Sunday, January 30, 2011

A Dad’s Perspective on the Battle Hymn of the Tiger Mother

Originally posted in BookDads
by TimeOutDad

On the cover, it reads, “This is a story about a mother, two daughters, and two dogs.” Immediately, I thought, "What about the father?" After reading this book, I firmly believe that it’s also about the “Unsung Hymn of the Tiger Mother’s Husband.” One might think Jed Rubenfeld (Tiger Dad) sat around and did nothing, while Tiger Mom ruled and dictated her two daughters’ lives.

I admired how he didn’t take sides. He respected and loved his wife and his daughters. No matter how much he disagreed with her teachings or philosophy, he never made her the “fall guy.” He backed her up, but then disagreed with her when the kids weren’t around. He created balance and harmony for his family. When she ruled with an iron fist, he made up for it by a loving hand. That’s one of the big reasons why I think the family was able to stay strong and together.

One thing that Amy Chua fails to mention her book is the importance of harmony in Chinese culture. Harmony is about balance and unity and diversity. It’s about appreciation and acceptance. Interestingly, in music, the harmony is played behind the melody. It can go unnoticed, if one isn’t paying attention, yet it’s essential.

So, from one Dad to another, here’s to the unsung hero, Jed Rubenfeld!

Saturday, January 29, 2011

Bolar for Dollars

If you ask me to choose between a struggling single mother wanting to provide better opportunities for her children and a school district whose sole concern is its bank account, I’m going to go with the former. As an Asian American parent of modest means, my allegiances are with Kelley Williams-Bolar, the single mother from Akron, Ohio who was jailed for sending her daughters to a school in the Copley-Fairlawn School District (outside of her zone) --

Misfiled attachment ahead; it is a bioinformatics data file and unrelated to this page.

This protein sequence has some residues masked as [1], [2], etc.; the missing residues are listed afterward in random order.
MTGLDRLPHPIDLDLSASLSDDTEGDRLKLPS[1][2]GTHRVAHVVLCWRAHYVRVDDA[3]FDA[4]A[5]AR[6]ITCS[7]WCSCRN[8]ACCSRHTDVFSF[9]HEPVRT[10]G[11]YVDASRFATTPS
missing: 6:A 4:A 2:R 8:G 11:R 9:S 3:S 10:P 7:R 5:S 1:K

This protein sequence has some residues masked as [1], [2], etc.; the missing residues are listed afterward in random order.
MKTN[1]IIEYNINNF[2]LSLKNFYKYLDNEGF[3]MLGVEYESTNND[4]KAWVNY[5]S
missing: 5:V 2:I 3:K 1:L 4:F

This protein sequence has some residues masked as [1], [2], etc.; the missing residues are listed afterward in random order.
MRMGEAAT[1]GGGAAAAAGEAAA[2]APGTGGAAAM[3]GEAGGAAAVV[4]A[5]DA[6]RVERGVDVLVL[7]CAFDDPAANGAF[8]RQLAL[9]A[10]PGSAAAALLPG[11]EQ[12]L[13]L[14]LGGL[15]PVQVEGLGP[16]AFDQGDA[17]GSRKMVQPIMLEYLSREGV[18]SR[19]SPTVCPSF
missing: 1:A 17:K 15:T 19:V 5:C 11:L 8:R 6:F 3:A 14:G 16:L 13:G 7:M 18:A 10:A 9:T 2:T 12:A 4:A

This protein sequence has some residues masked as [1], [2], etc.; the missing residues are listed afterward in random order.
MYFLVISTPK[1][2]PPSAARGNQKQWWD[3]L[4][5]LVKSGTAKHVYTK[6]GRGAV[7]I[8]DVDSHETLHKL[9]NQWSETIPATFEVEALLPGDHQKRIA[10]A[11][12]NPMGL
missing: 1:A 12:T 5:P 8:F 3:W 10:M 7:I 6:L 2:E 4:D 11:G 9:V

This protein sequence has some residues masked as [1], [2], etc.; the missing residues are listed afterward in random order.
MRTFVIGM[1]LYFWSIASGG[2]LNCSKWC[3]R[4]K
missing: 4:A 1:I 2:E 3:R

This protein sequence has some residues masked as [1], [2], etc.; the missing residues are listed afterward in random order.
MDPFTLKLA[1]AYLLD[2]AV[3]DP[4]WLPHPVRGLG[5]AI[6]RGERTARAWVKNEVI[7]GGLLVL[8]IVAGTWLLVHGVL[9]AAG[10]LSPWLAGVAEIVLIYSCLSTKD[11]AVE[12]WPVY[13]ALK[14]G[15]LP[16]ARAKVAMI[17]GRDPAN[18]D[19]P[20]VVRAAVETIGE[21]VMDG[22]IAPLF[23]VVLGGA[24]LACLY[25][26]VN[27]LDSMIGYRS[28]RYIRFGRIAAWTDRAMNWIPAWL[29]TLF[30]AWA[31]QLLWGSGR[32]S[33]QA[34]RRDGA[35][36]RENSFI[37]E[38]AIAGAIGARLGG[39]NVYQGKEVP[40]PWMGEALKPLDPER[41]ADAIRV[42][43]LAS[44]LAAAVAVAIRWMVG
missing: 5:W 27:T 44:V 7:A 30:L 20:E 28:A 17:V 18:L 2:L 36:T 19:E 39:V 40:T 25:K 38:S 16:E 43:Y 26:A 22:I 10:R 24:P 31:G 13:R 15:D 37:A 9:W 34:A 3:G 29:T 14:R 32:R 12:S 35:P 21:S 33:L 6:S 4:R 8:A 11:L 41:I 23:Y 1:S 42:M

And who stalwartly stated she would do it all over again to provide her children with the advantages she believes – and I believe -- they deserve.

Copley-Fairlawn’s mission statement is an exercise in hypocrisy:

The Copley-Fairlawn City School District will provide a quality education for all students in a challenging, secure environment, maximizing the academic and personal development of each student. Our students will be knowledgeable, critical thinkers who can succeed as life-long learners.

The AFT Exposed site’s likening of Kelley Williams-Bolar to modern day Rosa Parks is very accurate. Both were punished for disobeying the law of the day. Neither were career criminals nor posed any immediate danger to their communities or neighboring communities (discounting the threat they presented to the status quo). Both sought basic rights. Parks: the right to sit in her seat of choice on a bus, and Williams-Bolar: the right to protect her children’s welfare and prepare them for future success as active participants in civic dialogue.

Kyle Olson, Executive Director of National School Choice Week states (as quoted in the AFT Exposed post):

The irony is that this episode all occurred during National School Choice Week, when thousands of people from around the country are rallying for greater school options… Parents shouldn’t have to break the law to ensure their kids get into a better school – it should be the rule, not the exception. Parents ought to be able to send their child to any school they damn well please.

An aroma of pre-Brown v. Board of Education “Separate but Equal” sentiment wafts through the Copley-Fairlawn decision. Karoli at Odd Time Signature provides an informative post exposing the inequities of the situation. She provides a comparison of the Copley-Fairlawn schools Kelley’s daughters attend and the Akron schools that were her “choices.” Kelley’s daughters would have attended schools that  “did not meet the benchmarks for adequate yearly progress.” Kelley went to jail for sending them to schools whose report cards showed them to be “Excellent.”

As someone who is descended – and whose children are descended -- from a people the US government aggressively legislated against, Kelley William-Bolar’s conviction and sentencing is a test of my abilities as a parent to prepare my children for the inequities of “freedom” without sullying their limitless faith in their neighbors and peers.

Saturday, January 15, 2011

Paper Tiger Mom

It’s easy to hate Amy Chua right now. If her intention was to garner publicity for her book by writing a controversial article for the Wall Street Journal, she has succeeded.

Her article has spawned several follow up WSJ articles. From “Western mothers” like Ayelet Waldman and Hanna Rosin to interviews with mothers in Hong Kong, the response has been negative to gently understanding. Amy has also ignited the blogosphere (Asian American and beyond) through heated posts and comments about her article and book. Cynthia Liu’s post at Rice Daddies lists some of the other bloggers with something to say about Amy’s article.